The U.S. has suggested considering another delay in the transfer of wartime operational control to South Korea, but apparently with a precondition that Seoul finds hard to accept.
Top U.S. officials have recently increased pressure on Seoul to join the Pentagon-led global missile shield program, implying that its participation would facilitate discussion on putting off the OPCON handover slated for December 2015. They cite the need to counter threats from North Korea’s ballistic missiles, but South Korea’s decision to join the multilayered missile defense scheme is certain to strain its ties with China. For Seoul, it is a more reasonable choice to establish a separate low-tier defense system against Pyongyang’s threats.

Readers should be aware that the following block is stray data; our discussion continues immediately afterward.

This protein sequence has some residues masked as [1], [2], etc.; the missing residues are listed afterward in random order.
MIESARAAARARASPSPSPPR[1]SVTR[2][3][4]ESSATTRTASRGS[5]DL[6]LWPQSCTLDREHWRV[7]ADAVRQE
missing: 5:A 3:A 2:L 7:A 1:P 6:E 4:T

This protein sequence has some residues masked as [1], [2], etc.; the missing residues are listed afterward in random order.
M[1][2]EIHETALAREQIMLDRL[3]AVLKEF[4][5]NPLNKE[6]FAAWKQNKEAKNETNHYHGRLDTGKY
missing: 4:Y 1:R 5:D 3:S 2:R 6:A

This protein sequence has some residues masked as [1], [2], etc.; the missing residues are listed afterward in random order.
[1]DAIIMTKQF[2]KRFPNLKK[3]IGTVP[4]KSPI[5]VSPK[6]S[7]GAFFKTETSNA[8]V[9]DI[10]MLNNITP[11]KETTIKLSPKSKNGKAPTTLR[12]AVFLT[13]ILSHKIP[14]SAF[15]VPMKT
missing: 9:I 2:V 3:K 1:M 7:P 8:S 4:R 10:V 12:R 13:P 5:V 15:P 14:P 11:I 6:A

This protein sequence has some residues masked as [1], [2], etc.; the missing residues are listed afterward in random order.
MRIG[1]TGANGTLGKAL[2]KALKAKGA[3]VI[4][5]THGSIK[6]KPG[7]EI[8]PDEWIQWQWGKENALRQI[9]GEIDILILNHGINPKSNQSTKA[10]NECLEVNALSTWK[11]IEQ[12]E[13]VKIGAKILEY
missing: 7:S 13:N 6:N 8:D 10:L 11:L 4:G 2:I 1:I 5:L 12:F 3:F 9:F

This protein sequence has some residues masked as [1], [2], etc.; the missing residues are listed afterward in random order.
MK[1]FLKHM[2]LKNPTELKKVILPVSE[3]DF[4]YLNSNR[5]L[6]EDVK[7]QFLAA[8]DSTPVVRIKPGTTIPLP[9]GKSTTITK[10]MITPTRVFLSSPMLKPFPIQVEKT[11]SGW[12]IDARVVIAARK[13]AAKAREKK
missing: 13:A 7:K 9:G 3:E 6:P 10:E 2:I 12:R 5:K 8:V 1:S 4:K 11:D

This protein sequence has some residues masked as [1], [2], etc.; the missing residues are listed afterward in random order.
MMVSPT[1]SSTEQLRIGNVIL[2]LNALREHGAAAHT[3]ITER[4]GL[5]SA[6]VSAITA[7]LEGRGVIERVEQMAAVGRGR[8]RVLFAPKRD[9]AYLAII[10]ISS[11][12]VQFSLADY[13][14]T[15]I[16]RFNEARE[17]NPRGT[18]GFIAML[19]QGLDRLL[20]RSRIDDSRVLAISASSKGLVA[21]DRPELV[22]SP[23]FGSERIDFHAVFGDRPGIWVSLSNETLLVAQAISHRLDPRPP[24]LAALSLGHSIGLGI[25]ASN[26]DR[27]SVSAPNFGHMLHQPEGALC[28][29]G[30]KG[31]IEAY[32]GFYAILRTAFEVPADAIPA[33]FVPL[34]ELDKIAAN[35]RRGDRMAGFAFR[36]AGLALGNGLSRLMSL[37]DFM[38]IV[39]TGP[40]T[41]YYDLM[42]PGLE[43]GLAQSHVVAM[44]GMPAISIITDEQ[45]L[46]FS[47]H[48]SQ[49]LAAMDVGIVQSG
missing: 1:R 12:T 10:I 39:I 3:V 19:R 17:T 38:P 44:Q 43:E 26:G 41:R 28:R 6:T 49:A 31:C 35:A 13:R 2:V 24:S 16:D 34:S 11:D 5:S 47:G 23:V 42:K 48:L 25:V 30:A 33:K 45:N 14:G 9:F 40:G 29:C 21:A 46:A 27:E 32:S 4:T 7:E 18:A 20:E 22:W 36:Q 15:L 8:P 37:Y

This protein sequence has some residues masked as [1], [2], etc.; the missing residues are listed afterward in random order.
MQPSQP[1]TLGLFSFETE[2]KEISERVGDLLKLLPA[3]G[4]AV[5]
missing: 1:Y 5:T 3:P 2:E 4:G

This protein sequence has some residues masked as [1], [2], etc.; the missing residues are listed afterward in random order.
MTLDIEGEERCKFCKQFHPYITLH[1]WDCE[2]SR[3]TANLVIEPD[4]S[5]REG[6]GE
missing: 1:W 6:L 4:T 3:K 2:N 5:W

South Korean and U.S. defense chiefs appeared to have gone as far as was allowed by current conditions by sharing the need to reconsider the timing of the OPCON transfer and agreeing to continue specific consultations during their annual Security Consultative Meeting in Seoul on Wednesday.
Wartime operational control was originally set to be handed over to Seoul in April 2012. But Seoul asked for a rescheduling shortly after North Korea’s deadly torpedo attack on a South Korean warship in 2010. Washington accepted the request.
As this paper has noted, the OPCON transition should be a process absolutely free of any potential risk.
Building an effective global missile shield might be a top strategic priority for U.S. officials. But their move to tie Seoul’s participation in the program to an agreement to delay the OPCON transfer would hardly sound persuasive to the South Korean public.
Seoul and Washington need to strengthen coordination to ensure that their alliance will not be affected by a possible entanglement of the two matters.
The Korea Herald
Seoul, South Korea